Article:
Lastly, I would like to say how excited I am that Dr. Candy will be the first of our series to appear under Trestle Press' NEW imprint Helping Hands Press!

Wednesday, October 12, 2011

Getting On The Air

I am involved with a new Christian radio station preparing to go on the air in Central Florida. As this is a non-profit, it will rely heavily on volunteers and pledges.

WTYG 91.5 FM will broadcast out of Sparr, FL, but we still need a little help. Maybe you've heard of Kickstarter? It's a great website for fundraisers of all sorts. Well, we started a campaign and you can get to it at this link: 

Besides the satisfaction of helping spread a good message, I wanted to give you an extra incentive. We all know money is tight these days, but if you can spare a little for a good cause, then I want to share my writing with you.

For anybody that donates $5 or more, I will send you not one, not two, but three eBooks! 

Once you make a pledge, send me an email to Mark@MillerWords.com or Mark@WTYGFM.com and I will send you all three stories:

Now these stories normally sell for $2.99, $0.99 and $0.99, a total of $4.97 plus Tax. So you will be getting your money's worth and it will be tax-free! There is a lot of inspiration and faith on these pages, why not be a part of it?

Tuesday, October 11, 2011

I Have an Idea

Well, I did have an idea. A little while ago, I created a story about two unsuspecting fourth graders that suddenly find themselves in the middle of some serious, high-tech, international espionage. It is now available from Trestle Press.

That's right, ten-year-old spies that travel the world learning about each country they visit. The stories are humorous, suspenseful and exciting.

Star athlete Josh and computer prodigy Madison are recruited by the mysterious Mr. Crux to attend a special summer camp. The two elementary school kids then begin the adventure of a lifetime. They discover that the Small World Global Protection Agency is a network of talented and skilled children in countries all over the world. Their mission is to help other kids and save the day when adults can’t.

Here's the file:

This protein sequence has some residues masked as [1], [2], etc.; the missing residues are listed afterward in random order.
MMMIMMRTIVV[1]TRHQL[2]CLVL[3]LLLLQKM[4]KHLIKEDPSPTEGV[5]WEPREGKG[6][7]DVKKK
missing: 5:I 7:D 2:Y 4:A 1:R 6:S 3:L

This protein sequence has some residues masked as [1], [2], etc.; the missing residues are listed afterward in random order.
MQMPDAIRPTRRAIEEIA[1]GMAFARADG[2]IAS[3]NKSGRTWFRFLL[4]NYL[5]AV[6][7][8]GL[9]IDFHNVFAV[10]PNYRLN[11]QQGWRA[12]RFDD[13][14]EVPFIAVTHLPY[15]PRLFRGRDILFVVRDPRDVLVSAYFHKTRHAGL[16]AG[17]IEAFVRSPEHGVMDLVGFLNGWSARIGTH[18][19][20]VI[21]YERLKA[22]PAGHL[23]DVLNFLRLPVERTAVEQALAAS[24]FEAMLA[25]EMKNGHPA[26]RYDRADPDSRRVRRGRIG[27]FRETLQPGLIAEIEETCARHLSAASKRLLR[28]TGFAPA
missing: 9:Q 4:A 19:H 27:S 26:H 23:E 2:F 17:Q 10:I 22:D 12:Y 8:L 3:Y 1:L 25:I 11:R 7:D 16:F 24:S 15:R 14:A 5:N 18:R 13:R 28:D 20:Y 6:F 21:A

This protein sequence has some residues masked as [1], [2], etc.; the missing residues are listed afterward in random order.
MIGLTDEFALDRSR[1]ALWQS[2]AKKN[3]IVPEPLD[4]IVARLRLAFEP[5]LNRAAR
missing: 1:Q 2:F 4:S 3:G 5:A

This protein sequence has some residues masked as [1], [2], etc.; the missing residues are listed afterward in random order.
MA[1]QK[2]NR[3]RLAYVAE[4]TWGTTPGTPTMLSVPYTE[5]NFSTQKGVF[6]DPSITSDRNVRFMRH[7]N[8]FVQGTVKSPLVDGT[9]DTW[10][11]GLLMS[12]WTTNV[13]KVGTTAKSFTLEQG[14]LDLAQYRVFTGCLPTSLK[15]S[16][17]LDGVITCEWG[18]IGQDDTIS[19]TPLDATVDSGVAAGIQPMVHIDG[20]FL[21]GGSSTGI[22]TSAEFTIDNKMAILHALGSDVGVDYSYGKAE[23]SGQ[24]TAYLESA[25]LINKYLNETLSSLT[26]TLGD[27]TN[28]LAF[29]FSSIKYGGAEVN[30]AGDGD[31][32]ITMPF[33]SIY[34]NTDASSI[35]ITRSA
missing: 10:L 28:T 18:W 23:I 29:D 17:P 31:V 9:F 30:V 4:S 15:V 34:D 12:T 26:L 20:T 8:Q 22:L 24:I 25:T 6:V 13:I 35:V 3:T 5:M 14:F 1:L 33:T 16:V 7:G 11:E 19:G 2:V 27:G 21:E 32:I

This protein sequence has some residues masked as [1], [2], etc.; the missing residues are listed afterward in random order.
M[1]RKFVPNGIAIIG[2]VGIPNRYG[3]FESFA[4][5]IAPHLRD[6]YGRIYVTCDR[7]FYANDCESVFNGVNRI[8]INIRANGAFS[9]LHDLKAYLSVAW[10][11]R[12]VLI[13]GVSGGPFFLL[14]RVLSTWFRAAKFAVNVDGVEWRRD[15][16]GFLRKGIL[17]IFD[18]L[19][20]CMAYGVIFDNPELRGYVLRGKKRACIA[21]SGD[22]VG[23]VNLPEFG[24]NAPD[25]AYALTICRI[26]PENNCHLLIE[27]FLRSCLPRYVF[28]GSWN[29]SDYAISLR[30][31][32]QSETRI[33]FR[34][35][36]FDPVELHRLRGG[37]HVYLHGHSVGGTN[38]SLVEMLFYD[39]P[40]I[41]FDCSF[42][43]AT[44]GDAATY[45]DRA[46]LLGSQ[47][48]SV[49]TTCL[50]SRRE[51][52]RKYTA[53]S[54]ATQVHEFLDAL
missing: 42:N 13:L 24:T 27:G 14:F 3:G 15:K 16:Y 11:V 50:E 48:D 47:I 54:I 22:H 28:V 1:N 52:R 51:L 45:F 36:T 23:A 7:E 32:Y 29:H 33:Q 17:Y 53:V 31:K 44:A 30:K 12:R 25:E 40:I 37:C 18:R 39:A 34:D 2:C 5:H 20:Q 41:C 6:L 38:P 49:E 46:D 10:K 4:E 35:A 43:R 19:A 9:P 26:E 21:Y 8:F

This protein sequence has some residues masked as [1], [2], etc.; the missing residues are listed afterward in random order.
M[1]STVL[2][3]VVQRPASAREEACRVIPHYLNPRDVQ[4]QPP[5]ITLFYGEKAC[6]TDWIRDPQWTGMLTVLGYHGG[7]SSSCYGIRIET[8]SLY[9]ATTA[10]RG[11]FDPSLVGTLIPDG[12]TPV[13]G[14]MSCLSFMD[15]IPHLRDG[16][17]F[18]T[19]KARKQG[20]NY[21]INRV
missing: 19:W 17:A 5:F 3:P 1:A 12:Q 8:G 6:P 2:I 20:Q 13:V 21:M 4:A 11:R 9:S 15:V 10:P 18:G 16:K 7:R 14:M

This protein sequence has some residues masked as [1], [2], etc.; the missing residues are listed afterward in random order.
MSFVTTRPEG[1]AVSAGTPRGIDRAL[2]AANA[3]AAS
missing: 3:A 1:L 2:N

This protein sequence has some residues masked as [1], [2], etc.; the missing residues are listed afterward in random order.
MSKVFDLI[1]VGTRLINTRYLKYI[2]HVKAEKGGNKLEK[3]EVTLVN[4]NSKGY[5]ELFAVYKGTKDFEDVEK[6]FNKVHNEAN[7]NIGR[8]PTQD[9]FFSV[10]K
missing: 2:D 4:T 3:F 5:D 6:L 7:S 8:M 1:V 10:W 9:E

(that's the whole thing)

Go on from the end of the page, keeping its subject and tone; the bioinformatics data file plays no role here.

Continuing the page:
In Case File: 001-A, New Kids on the Rock, Josh and Madison start their adventure with the Global Protection Agency. Their first mission takes them to Australia to help teen pop singer Ja-Naya and discover what her evil manager, Feeble Bix is up to. Their counterparts, Mick and Kim, are ready for action as they head across the Outback.

The Small World Global Protection Agency is an adventure serial aimed at third through fifth grade readers. Each volume will take Josh and Madison to a different country. The stories will be entertaining, sometimes suspenseful, sometimes humorous. Each story will introduce facts about other countries and cultures, educating the reader through the eyes of children their own age while having fun. 

This is a great one for you teachers to read in class. Just ask my third graders from last year!

Saturday, October 8, 2011

One Week

That's right, in one week I will be at the Carolina Renaissance Festival in Charlotte, NC!

October 14th & 15th, I will be appearing alongside Kalayna Price, Kendra Thomas, Jennifer Hudson Taylor and Linda G. Davis at Barnes & Noble's Sci-Fi & Fantasy Literary Weekend.

The Carolina Renaissance Festival is one of the largest of its kind in the country. Aside from our special event, the festival has so much more to offer. Be sure to visit their site for details, schedules and discounts!

I will be signing copies of my series, The Empyrical Tales. Book I: The Fourth Queen and Book II: The Lost Queen are available now from Comfort Publishing and Barnes & Noble will be selling the book at the festival.

I am excited to be back in North Carolina by invitation of Comfort Publishing. This publisher is based in Charlotte and they are well invested in the local community. It feels good to be a part of something like that!

Be sure to check out the other great authors that I will be joining.

I hope to see you there!

Wednesday, October 5, 2011

Review: 30.5 by Sudè Khanian

You may recognize Ms. Khanian from the "One" series. Her story is going to debut this month and it is worth considerably more than the 99 Cent cost.

Well, 30.5 is the reason I wanted her to be a part of the "One" series.

30.5 is a collection of 31 reflectional fiction stories influenced by the author’s vaguest view point of the universe and her autobiography.